Aug 13,1999---Tony Blair, Gerhard Schroder, Jacques Chirac, Massimo D'Alema, John Howard, Keizo Obuchi

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Taiwan Tati Cultural
And Educational Foundation
B16F, No.3 Ta-Tun 2St.
Taichung, Taiwan, ROC
August 13, 1999.

Dear Mr. Prime Minister Tony Blair,
   Mr. Chancellor Gerhard Schr(der,
   Mr. President Jacques Chirac,
   Mr. Prime Minister Massimo D'Alema,
   Mr. Prime Minister John Howard,
   Mr. Prime Minister Keizo Obuchi,

"What is even more important is that I put forward this viewpoint ... to both clarify and assert that relations on both sides of the strait are equal," President Lee said, "Cross-Strait relations can only be positive if discussions are conducted on an equal basis." President Lee stressed that exchanges across the strait were essential and that he still welcomed a visit from Beijing's top negotiator, Wan Daohan, scheduled for Autumn, Lee told a visiting delegation of from the U.S. House Committee, according to a statement from the Presidential office (August 9, 1999).

Taiwan, already a free and democratic society, can be sure of safeguarding its destiny in negotiations with the mainland only if the two sides enter into the negotiations as equal negotiators. This is the reality, and the hope, behind the "special state-to-state" perspective.

China has barred Pope John Paul II from visiting Hong Kong during his Asian tour later this year, citing the Vatican's diplomatic ties with Taiwan, Hong Kong bishop Joseph Zen said yesterday (August 9, 1999). "The mainland (China) says the Vatican has ties with Taiwan and no ties with us. Therefore, such a visit is not convenient," Zen said.

Tensions between Beijing and Taipei have heightened dramatically over the past month. China was infuriated when Taiwan President Lee Teng-hui said on July 9 that Taipei-Beijing relations must be on a "special state-to-state" basis.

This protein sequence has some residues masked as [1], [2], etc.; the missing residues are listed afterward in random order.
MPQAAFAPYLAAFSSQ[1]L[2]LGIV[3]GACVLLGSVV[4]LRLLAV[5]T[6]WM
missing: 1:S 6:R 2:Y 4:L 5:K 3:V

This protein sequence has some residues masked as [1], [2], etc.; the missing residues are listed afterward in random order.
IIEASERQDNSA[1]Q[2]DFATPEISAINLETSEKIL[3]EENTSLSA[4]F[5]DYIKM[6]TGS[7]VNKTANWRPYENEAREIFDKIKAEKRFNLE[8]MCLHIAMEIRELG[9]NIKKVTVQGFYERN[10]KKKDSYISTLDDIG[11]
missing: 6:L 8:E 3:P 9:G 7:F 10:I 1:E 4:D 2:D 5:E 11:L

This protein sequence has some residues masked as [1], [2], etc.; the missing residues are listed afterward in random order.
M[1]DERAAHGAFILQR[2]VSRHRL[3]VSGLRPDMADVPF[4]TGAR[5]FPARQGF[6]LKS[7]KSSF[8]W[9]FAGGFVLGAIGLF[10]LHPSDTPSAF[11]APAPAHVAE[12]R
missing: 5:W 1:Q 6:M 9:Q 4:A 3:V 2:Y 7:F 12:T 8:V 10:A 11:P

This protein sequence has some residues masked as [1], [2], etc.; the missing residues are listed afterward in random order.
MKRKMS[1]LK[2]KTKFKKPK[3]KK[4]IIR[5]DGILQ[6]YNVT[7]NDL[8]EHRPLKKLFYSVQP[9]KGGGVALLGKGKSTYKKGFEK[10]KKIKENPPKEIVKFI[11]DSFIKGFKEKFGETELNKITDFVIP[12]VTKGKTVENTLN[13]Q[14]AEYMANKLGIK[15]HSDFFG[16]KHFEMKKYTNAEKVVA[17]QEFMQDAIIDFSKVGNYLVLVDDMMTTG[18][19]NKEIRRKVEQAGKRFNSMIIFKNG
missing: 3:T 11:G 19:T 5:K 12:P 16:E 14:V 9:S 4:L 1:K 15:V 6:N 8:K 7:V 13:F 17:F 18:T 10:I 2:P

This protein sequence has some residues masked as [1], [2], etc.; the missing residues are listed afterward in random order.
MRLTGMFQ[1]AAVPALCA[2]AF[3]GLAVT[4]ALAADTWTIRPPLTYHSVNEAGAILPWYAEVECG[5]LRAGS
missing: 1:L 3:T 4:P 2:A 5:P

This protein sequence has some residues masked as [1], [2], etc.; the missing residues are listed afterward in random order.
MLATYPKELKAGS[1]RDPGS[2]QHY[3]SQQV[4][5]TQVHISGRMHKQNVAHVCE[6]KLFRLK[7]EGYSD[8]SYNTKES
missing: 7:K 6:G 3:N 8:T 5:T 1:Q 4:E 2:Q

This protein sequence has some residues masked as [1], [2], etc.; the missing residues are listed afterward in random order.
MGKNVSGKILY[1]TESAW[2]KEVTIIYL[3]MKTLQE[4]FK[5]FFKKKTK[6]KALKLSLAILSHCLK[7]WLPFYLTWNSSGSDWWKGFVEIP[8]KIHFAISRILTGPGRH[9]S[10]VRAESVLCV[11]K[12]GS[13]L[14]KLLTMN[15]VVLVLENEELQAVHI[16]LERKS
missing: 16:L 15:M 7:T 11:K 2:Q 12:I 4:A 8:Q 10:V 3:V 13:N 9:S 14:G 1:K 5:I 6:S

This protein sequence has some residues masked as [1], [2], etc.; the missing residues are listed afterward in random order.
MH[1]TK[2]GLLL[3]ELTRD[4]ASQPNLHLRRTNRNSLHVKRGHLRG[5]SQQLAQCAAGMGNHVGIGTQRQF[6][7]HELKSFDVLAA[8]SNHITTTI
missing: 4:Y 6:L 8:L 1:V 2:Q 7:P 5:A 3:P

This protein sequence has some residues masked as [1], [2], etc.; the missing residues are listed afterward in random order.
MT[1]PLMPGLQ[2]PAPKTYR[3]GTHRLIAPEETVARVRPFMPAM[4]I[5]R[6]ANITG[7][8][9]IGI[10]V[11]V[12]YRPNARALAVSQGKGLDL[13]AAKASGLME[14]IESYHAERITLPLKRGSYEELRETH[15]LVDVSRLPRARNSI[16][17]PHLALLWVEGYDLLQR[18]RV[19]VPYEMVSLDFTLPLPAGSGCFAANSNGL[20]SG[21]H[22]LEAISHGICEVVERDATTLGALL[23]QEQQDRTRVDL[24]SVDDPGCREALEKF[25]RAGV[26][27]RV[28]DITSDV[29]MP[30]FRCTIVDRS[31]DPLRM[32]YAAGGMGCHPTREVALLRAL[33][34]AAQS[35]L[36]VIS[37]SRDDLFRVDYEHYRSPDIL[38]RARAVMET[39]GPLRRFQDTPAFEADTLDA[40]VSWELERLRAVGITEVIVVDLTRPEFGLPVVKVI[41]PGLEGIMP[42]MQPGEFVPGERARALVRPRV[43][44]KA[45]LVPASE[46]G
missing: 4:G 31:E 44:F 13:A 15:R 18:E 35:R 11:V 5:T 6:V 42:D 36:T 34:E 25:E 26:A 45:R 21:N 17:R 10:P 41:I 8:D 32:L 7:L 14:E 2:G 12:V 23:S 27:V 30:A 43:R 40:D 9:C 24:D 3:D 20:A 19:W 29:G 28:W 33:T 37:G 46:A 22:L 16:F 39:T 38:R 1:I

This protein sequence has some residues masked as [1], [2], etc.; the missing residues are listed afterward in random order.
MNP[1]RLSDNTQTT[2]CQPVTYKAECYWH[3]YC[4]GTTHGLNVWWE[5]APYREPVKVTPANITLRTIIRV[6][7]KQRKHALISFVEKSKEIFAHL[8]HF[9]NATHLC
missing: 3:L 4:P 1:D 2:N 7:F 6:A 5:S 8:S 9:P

Beijing isolated Taiwan diplomatic space, insists the Vatican must cut ties with Taiwan before any talks begin, and must agree not to interfere with China's internal affairs, which would mean foregoing the right to appoint bishops should diplomatic relations be established.

China bans Christians worshipping outside of "patriotic" churches set up to impose control by the Communist Party, which has long linked Christianity with foreign imperialism. Many Catholics in China worship in underground churches.

Taiwan's much-publicized U.S.$300 million aid project for Kosovar refugees, and other poor Balkan countries has hit snags because its diplomatic isolation is blocking implementation of the program, the China Times reported yesterday (August 8, 1999). Many of the Balkan countries which Taiwan wants to help maintain close ties with China, which opposes Taipei's participation in any international activities. ROC Premier Vincent Siew was scheduled to make a fact-finding tour of Kosovo, during his just-concluded Macedonia visit but had to abandon the plan because of objection by China.

China banned the popular Folun Gong mediation sect after three days of public protests heightened the government's fears the group was a threat to communist rule. The ban on a sect with millions of members highlighted official unease that such groups could become rallying points for public anger at rising unemployment and rampant corruption. Beijing is especially eager to strife dissent before the 50th anniversary of communist rule on Oct. 1. Scores of people have been jailed in a crackdown on political and labor activists.

After Beijing's "one China, two systems", Hong Kong became megaphone, was used by Beijing authority, to strike at heresy of other countries.

In our view, the unreliable autocracy, as communist China, despite the reality of Taiwan democratic system reveal centralization of state power, only focus at controlling of mainland, and provoke "nationalism", what it wants, is not "for people" but for "territory".

So, Taiwan needs your support.

Sincerely Yours,
Yang Hsu-Tung.
Taiwan Tati Cultural
And Educational Foundation



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